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Relethford J.H.,York College
American Journal of Physical Anthropology | Year: 2010

Past studies have revealed that much of human craniometric variation follows a neutral model of population relationships. At the same time, there is evidence for the influence of natural selection in having shaped some global diversity in craniometrics. In order to partition these effects, and to explore other potential population-specific influences, this article analyzes residuals of craniometric distances from a geographically based neutral model of population structure. W.W. Howells' global craniometric data set was used for these analyses, consisting of 57 measurements for 22 populations around the world, excluding Polynesia and Micronesia because of the relatively recent settlement of these regions. Phenotypic and geographic distances were derived between all pairs of populations. Three-dimensional multidimensional scaling configurations were obtained for both distance matrices, and compared using a Procrustes rotation method to show which populations do not fit the geographic model. This analysis revealed three major deviations: the Buriat, Greenland Inuit, and Peru. The deviations of the Buriat and Greenland Inuit appear to be related to long-term adaptation to cold environments. The Peruvian sample is more similar to other New World populations than expected based on geographic distance alone. This deviation likely reflects the evolutionarily recent movement of human populations into South America, such that these populations are further from genetic equilibrium. This same pattern is seen in South American populations in a comparative analysis of classical genetic markers, but not in a comparative analysis of STR loci, perhaps reflecting the higher mutation rate for the latter. Am J Phys Anthropol 142:105-111, 2010. © 2009 Wiley-Liss, Inc. Source


Zhang X.,York College
The Journal of general physiology | Year: 2014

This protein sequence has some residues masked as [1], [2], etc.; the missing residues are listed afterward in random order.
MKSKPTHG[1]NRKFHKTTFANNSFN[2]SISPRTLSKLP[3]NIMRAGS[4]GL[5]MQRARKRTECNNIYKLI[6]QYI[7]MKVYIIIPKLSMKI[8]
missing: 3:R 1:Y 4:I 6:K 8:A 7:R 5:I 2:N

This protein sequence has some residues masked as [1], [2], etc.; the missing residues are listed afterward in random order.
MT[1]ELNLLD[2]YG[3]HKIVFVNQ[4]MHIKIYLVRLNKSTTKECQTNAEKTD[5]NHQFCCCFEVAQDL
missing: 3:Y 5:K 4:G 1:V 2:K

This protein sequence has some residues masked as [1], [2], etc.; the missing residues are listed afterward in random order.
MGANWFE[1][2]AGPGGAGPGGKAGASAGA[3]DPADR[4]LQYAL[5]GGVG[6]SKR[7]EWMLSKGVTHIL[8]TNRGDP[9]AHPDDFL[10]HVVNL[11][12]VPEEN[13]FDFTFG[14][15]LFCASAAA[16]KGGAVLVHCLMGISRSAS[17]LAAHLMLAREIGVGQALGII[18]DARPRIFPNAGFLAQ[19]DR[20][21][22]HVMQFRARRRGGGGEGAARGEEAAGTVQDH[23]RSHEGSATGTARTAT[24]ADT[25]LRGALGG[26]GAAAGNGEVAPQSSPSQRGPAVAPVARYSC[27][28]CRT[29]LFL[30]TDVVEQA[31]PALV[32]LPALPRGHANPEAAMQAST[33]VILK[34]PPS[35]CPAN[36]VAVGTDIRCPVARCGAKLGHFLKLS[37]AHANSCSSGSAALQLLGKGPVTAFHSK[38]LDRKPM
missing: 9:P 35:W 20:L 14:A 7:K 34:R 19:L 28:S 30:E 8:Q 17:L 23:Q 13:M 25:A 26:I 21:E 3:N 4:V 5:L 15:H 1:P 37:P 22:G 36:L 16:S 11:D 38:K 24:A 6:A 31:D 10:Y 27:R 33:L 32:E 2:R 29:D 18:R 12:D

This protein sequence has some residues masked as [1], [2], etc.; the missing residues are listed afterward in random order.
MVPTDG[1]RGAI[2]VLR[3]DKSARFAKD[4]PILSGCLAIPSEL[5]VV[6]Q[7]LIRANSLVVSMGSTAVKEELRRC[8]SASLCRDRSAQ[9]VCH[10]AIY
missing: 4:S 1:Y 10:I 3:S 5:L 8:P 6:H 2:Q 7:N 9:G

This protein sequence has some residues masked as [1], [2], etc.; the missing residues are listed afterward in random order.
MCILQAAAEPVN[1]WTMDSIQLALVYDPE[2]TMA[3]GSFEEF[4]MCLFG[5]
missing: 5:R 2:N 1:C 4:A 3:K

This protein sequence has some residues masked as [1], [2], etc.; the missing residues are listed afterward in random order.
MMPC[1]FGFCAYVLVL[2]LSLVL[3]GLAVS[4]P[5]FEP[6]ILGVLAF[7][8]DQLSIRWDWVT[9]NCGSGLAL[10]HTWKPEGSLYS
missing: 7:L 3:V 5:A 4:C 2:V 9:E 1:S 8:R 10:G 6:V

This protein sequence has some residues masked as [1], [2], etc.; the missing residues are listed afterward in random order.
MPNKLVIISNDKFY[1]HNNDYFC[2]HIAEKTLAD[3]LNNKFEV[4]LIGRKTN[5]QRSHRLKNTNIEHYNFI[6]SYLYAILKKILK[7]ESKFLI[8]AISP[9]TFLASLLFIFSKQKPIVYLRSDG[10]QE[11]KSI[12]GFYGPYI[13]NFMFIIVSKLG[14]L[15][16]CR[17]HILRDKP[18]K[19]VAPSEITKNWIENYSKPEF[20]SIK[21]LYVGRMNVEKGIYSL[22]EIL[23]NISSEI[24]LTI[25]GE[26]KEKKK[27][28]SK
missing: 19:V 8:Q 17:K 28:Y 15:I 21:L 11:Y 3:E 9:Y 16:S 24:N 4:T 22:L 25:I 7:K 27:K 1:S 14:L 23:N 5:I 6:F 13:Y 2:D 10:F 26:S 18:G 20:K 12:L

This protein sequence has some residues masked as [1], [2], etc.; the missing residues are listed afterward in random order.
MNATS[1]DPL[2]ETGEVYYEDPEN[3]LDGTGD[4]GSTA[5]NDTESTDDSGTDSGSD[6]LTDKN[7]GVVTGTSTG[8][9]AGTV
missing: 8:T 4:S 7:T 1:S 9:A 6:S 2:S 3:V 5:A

Orai proteins contribute to Ca(2+) entry into cells through both store-dependent, Ca(2+) release-activated Ca(2+) (CRAC) channels (Orai1) and store-independent, arachidonic acid (AA)-regulated Ca(2+) (ARC) and leukotriene C4 (LTC4)-regulated Ca(2+) (LRC) channels (Orai1/3 heteromultimers). Although activated by fundamentally different mechanisms, CRAC channels, like ARC and LRC channels, require stromal interacting molecule 1 (STIM1). The role of endoplasmic reticulum-resident STIM1 (ER-STIM1) in CRAC channel activation is widely accepted. Although ER-STIM1 is necessary and sufficient for LRC channel activation in vascular smooth muscle cells (VSMCs), the minor pool of STIM1 located at the plasma membrane (PM-STIM1) is necessary for ARC channel activation in HEK293 cells. To determine whether ARC and LRC conductances are mediated by the same or different populations of STIM1, Orai1, and Orai3 proteins, we used whole-cell and perforated patch-clamp recording to compare AA- and LTC4-activated currents in VSMCs and HEK293 cells. We found that both cell types show indistinguishable nonadditive LTC4- and AA-activated currents that require both Orai1 and Orai3, suggesting that both conductances are mediated by the same channel. Experiments using a nonmetabolizable form of AA or an inhibitor of 5-lipooxygenase suggested that ARC and LRC currents in both cell types could be activated by either LTC4 or AA, with LTC4 being more potent. Although PM-STIM1 was required for current activation by LTC4 and AA under whole-cell patch-clamp recordings in both cell types, ER-STIM1 was sufficient with perforated patch recordings. These results demonstrate that ARC and LRC currents are mediated by the same cellular populations of STIM1, Orai1, and Orai3, and suggest a complex role for both ER-STIM1 and PM-STIM1 in regulating these store-independent Orai1/3 channels. Source


Stone M.H.,York College
Current psychiatry reports | Year: 2013